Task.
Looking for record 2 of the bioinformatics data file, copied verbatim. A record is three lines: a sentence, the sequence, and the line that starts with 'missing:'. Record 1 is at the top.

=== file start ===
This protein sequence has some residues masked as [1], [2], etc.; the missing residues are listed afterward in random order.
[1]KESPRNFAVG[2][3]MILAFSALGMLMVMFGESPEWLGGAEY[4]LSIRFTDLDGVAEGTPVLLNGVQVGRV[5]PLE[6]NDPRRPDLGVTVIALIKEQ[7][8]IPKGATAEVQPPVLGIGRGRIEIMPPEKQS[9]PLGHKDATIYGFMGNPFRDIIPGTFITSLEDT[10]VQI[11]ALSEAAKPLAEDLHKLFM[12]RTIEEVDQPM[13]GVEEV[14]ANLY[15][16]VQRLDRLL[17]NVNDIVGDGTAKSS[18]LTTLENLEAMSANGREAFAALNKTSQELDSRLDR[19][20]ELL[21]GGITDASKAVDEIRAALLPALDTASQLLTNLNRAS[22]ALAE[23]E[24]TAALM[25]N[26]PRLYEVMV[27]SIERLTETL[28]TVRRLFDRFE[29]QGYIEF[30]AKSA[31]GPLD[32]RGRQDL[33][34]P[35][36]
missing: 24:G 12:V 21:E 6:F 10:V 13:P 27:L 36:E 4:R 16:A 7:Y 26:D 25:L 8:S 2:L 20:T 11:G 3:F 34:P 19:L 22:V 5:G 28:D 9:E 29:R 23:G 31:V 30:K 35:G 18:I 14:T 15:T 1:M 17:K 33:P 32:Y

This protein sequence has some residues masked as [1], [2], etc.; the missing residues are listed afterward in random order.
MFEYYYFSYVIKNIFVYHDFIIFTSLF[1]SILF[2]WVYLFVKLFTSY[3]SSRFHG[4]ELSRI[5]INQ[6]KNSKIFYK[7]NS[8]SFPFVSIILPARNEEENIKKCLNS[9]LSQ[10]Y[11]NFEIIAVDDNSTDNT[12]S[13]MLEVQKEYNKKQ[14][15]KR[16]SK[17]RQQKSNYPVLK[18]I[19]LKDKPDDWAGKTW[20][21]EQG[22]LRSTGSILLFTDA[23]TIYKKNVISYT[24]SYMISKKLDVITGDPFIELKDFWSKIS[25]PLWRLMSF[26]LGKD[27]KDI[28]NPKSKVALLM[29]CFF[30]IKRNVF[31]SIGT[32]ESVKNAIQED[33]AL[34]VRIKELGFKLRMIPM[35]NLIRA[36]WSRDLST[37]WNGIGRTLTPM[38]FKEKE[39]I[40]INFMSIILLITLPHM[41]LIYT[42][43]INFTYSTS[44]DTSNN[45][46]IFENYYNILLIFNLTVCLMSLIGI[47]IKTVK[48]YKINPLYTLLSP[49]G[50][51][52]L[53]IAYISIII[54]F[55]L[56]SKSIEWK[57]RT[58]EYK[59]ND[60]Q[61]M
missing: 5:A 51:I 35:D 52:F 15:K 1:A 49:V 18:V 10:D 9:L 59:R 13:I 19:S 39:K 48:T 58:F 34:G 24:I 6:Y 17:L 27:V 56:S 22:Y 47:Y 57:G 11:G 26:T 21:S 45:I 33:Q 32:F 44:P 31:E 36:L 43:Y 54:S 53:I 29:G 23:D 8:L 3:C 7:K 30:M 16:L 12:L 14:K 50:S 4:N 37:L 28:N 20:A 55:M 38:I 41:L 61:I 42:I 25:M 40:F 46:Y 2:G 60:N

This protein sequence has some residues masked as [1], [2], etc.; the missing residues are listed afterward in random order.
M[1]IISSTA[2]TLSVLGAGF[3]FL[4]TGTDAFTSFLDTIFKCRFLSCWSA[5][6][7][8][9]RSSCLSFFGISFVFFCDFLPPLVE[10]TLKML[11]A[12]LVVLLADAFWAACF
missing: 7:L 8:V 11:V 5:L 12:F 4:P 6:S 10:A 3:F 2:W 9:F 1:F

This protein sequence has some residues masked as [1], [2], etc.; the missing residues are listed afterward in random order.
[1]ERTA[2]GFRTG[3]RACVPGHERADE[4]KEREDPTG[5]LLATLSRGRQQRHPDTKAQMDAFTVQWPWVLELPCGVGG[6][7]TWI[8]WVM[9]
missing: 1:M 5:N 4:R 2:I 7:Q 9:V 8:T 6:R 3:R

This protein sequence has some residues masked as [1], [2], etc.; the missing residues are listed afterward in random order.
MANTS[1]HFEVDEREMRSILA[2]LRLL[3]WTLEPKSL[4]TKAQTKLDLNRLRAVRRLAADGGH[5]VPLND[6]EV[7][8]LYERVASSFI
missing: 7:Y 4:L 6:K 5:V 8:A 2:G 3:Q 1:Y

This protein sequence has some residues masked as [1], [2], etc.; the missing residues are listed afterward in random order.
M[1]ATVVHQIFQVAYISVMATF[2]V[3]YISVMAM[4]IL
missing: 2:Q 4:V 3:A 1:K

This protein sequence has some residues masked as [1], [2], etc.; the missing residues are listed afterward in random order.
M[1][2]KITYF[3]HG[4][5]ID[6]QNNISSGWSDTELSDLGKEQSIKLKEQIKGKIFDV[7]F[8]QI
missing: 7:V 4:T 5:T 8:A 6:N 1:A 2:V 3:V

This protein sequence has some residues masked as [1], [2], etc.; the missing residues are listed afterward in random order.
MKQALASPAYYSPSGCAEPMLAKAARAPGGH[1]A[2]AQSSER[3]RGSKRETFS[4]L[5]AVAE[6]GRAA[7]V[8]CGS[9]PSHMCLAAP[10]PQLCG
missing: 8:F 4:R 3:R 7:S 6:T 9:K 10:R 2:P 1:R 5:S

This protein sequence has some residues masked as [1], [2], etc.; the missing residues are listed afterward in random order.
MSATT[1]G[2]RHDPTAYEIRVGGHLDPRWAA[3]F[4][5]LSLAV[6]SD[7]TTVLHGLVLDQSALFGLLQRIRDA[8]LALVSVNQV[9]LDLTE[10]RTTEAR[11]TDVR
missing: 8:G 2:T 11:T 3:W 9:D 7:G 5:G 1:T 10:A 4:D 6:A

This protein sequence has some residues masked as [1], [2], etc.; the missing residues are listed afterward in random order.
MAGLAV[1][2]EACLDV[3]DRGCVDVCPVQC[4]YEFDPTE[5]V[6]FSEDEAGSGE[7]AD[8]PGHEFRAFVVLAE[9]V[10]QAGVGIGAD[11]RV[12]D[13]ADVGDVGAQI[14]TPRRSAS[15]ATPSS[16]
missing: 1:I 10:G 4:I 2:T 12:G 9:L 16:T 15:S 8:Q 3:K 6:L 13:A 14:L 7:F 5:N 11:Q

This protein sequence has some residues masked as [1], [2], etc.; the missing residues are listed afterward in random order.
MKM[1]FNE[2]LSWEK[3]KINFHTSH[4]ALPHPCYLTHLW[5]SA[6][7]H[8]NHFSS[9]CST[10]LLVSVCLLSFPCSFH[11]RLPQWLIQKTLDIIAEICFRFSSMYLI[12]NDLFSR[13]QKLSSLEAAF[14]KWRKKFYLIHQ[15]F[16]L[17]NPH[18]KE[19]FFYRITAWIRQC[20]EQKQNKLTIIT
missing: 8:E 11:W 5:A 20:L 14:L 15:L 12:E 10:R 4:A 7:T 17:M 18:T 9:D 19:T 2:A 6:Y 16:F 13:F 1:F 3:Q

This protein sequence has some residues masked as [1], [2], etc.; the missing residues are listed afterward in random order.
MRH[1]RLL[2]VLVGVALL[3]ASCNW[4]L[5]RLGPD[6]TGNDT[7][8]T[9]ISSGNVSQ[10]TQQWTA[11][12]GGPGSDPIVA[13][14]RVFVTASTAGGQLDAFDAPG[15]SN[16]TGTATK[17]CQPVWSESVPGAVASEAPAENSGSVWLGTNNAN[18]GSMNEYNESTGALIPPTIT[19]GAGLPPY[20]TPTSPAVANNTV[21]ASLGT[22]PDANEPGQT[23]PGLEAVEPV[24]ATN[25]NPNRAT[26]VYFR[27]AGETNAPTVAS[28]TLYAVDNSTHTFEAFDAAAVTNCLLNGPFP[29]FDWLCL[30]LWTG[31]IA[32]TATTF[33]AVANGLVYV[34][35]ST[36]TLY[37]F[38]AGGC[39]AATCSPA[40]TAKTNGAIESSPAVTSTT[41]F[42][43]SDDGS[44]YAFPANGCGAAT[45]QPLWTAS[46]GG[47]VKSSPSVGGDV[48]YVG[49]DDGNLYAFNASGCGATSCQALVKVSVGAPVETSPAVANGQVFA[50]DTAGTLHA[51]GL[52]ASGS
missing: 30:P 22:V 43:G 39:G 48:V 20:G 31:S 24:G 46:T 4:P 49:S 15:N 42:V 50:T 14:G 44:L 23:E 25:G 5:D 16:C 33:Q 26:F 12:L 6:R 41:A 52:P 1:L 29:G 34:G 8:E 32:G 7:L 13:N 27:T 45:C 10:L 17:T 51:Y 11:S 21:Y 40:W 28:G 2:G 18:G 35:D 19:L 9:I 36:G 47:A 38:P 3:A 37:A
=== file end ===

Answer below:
This protein sequence has some residues masked as [1], [2], etc.; the missing residues are listed afterward in random order.
MFEYYYFSYVIKNIFVYHDFIIFTSLF[1]SILF[2]WVYLFVKLFTSY[3]SSRFHG[4]ELSRI[5]INQ[6]KNSKIFYK[7]NS[8]SFPFVSIILPARNEEENIKKCLNS[9]LSQ[10]Y[11]NFEIIAVDDNSTDNT[12]S[13]MLEVQKEYNKKQ[14][15]KR[16]SK[17]RQQKSNYPVLK[18]I[19]LKDKPDDWAGKTW[20][21]EQG[22]LRSTGSILLFTDA[23]TIYKKNVISYT[24]SYMISKKLDVITGDPFIELKDFWSKIS[25]PLWRLMSF[26]LGKD[27]KDI[28]NPKSKVALLM[29]CFF[30]IKRNVF[31]SIGT[32]ESVKNAIQED[33]AL[34]VRIKELGFKLRMIPM[35]NLIRA[36]WSRDLST[37]WNGIGRTLTPM[38]FKEKE[39]I[40]INFMSIILLITLPHM[41]LIYT[42][43]INFTYSTS[44]DTSNN[45][46]IFENYYNILLIFNLTVCLMSLIGI[47]IKTVK[48]YKINPLYTLLSP[49]G[50][51][52]L[53]IAYISIII[54]F[55]L[56]SKSIEWK[57]RT[58]EYK[59]ND[60]Q[61]M
missing: 5:A 51:I 35:D 52:F 15:K 1:A 49:V 18:V 10:D 9:L 59:R 13:I 19:S 39:K 48:T 58:F 34:G 24:I 6:Y 17:L 27:V 56:S 22:Y 47:Y 57:G 11:G 26:T 21:S 45:I 33:Q 32:F 44:P 31:E 36:L 43:Y 54:S 53:I 29:G 23:D 8:L 3:C 7:K 30:M 16:L 12:L 14:K 50:S 4:N 37:L 28:N 20:A 55:M 38:I 41:L 61:I 42:I 25:M 40:F 46:Y 2:G 60:N